How would your business cope with a cyber-attack?

15th January 2019 | Posted in Cyber Security


It is becoming more and more common that businesses are experiencing cyber threats and cyber-attacks.

As hackers become more advanced and their methods become more difficult to detect, have you ever wondered how your business would cope if it suffered a cyber-attack?

Cyber-Attack Scenario

Staff at a fictional accountancy practice Numbers Work head office have been sent through a phishing email. The email looked legitimate and a member of staff clicked on a link to through to a spoof website. The website wasn’t legitimate, and 2 months later, disaster strikes!

 


Wednesday 9:30am

Fred Jones, Numbers Work IT admin is clearing out the company’s public email inbox, deleting out the usual junk and spam. As he is doing this one particular email stands out and Fred immediately fears the worse.

“We have more where this came from and we will be in touch with our demands”

The message says below someone’s name, credit card details and email address.

Fred hopes that it is a hoax, but he isn’t able to take the risk, he has to go in and see the company security officer, Liam Wilson.

“Do we know if this is a genuine credit card number, and more importantly, is it one of our customers?”  Liam asks, Fred admits he doesn’t yet know.

“Ok, well when did we get this email?”  Liam scowls.

“Well, it came in yesterday, after I had left work, so I didn’t see it until this morning”

“So, you’re telling me we are already over 12 hours into this?”

“Yeah, afraid so”  Fred says with trepidation.

 


Wednesday 1:30pm

“A second email has come in, it’s a ransom demand for £25,000 in bitcoin, they say we have up until midnight tonight to pay, otherwise they will be deleting all of our customer records”  Fred tells Liam.

In a panic, Liam shouts “I thought they only had one?”.

“No” says Fred “they claim that they’ve got them all”.

Liam know has little option, he has to call the companies legal counsel Aimee Lawton for advice.

“Obviously this is a potential breach, so do not reply to that message, I’ll need to review existing legislation, so we know where we stand”  Aimee tells Liam.

Liam’s head is now swimming, what about the police, the information commissioner? What about GDPR? Who do they need to notify?

 


Wednesday 3:30pm

Things are going from bad to worse for Numbers Work, the hackers have posted a raft of customer names and credit card numbers on a public website for sharing text and source code, to make matters worse, Liam has now confirmed the data is genuine.

“What is our data breach policy?”  Aimee asks.

“Doesn’t that come from you?”  says Liam.

“Aren’t you the data protection officer?”  Aimee asks Fred.

“No, it isn’t me….” It’s at this point that Liam realises that he is the data protection officer.

Sophie Bradshaw, the firms head of PR is now involved in proceedings. “Rather obviously this isn’t looking good, we could get absolutely hammered for this, we have failed to protect our customers private data”.

 


Wednesday 5:00pm

Sophie Bradshaw has drafted a public statement but doesn’t suggest releasing it until people start asking questions.

“Don’t use the word breach in the statement”  Aimee says, thinking of the legal ramifications.

Fred then bursts into the room  “We’ve found some malware, an email came in that went to quarantine, it had an attachment, that could be it!”

“Tell me you didn’t click on it, did you?”  Liam asks, fearing his day was about to go from bad to worse.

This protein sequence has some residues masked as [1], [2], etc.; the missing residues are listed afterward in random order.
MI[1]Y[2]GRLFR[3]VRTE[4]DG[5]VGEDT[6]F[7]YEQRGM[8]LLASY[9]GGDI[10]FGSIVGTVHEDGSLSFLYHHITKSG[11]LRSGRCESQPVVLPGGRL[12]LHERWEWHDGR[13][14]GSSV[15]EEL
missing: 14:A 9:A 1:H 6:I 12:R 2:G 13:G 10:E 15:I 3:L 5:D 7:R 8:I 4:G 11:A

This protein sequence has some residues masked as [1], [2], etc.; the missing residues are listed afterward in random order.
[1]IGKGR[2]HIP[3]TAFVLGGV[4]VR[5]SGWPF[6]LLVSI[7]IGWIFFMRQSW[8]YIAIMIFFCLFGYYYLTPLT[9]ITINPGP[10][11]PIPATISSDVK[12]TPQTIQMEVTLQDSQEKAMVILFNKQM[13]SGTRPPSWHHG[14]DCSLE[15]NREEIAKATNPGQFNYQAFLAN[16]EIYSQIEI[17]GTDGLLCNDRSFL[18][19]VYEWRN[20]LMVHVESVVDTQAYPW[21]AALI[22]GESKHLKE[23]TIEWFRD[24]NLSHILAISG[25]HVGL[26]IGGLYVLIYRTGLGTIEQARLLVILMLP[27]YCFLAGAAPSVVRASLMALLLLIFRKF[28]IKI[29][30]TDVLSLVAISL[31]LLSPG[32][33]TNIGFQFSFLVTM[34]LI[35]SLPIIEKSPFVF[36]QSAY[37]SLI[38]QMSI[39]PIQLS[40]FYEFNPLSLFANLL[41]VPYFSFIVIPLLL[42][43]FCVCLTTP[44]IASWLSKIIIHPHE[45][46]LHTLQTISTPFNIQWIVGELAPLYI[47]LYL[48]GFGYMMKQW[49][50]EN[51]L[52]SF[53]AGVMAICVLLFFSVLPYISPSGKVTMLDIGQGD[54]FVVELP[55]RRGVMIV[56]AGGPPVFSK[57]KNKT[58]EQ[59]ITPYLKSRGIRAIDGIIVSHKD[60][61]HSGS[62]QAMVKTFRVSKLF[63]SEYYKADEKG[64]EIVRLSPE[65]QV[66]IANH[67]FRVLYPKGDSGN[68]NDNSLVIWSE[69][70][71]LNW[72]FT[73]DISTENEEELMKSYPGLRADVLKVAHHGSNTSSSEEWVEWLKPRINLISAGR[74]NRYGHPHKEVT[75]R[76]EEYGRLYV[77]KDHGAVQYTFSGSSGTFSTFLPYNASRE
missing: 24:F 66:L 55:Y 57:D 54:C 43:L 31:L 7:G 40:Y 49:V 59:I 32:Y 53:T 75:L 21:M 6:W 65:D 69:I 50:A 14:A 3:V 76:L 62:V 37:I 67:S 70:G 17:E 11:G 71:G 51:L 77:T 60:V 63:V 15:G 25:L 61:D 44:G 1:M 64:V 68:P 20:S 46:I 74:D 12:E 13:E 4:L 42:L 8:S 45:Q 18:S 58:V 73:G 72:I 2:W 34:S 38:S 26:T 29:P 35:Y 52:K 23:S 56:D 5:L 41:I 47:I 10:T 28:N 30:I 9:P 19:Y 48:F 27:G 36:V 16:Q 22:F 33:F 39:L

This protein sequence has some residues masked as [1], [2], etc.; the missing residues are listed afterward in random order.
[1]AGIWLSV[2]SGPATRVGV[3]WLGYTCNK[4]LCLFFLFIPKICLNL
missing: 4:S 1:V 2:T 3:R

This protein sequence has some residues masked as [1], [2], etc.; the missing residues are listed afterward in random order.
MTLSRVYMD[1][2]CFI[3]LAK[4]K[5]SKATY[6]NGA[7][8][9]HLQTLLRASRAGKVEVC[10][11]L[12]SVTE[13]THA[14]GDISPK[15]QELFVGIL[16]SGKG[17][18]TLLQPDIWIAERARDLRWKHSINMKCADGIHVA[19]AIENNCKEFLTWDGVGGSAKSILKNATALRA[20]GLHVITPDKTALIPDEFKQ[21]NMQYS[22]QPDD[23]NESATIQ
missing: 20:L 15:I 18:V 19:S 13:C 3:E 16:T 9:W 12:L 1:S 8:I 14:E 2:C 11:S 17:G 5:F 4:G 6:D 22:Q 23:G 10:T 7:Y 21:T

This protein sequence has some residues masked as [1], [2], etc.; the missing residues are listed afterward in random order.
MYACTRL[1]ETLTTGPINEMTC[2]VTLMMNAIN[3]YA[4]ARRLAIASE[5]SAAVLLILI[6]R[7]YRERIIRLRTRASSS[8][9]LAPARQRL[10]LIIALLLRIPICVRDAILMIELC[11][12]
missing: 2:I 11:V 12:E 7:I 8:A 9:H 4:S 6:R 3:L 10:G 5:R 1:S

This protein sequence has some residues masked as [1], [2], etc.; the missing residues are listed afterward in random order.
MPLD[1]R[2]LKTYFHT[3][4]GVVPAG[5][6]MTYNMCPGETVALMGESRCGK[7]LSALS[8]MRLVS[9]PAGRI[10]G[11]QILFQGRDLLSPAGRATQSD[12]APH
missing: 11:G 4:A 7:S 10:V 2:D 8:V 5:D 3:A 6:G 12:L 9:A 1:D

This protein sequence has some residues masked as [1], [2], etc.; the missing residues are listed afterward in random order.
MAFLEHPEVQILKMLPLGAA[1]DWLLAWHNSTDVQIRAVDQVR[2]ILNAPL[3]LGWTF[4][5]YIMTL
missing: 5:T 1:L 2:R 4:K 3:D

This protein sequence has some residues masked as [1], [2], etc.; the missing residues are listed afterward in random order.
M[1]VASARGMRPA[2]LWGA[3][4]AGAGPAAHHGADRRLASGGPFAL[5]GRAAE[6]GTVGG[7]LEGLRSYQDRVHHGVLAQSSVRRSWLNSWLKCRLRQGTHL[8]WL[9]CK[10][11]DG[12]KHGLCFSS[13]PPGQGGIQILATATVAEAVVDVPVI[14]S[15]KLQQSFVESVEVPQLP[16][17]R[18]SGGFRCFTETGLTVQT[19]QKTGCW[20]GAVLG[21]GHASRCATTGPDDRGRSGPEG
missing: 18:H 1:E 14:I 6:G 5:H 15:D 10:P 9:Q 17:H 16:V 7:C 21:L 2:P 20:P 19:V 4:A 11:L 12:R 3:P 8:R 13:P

“Erm, well I thought it might speed things up….”

As Liam rolls his eyes, Aimee turns the conversation towards informing the Information Commissioner’s Office “We can report it online, but we need to tell them what we did to mitigate the problem”.

“We were supposed to update our threat detection software last year, but timescales slipped and it kind of didn’t happen”  Liam winces.

“Make sure you don’t tell the ICO that” Aimee advises  “we need to show adequate controls in place, if we can’t, we could be in serious trouble, not only that but it might prevent the cyber-attack insurance people from paying out”.

Later in the day Liam confirms that the latest phishing email was a red herring, but tells the team  “They found a phishing email from 2 months ago that linked to a log-in page that looked like our cloud provider, that’s how they got in”.

“We have to handle things better from now on, this will happen again, and its only going to get worse”.

 


What should Numbers Work have done?

By reacting late, Numbers Work were always on the back foot, hackers dictate the pace in these situations, so it is important to move quickly.

 

The practice should have:

  • Had a dedicated data breach plan
  • Rehearsed the plan with staff
  • Designated who is responsible for what during a breach
  • Regularly circulate and update the plan so staff were familiar with it
  • Notified third parties and suppliers
  • Provided evidence for the Information Commissioner to show how they handled the issue
  • Called their cyber-insurance provider for help and advice
  • Prepared a statement for customers advising how they would deal with any damage
  • Refused to pay the ransom – there is no guarantee they would get the data back

 

If your business is the victim of a cyber-attack, what should you do?

  • Identify where the ransomware came from
  • Get any infected devices offline immediately
  • Assess how many machines have been affected
  • Restore any lost data from back-ups
  • Tell customers if their data has been compromised
  • Plan to make sure this doesn’t happen again

 

To discuss how Cyfor Secure can help with your disaster recovery planning please contact us.

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contact@cyforsecure.co.uk

0330 133 1250

Cyfor Secure
PO BOX 439
Bury
BL8 9AG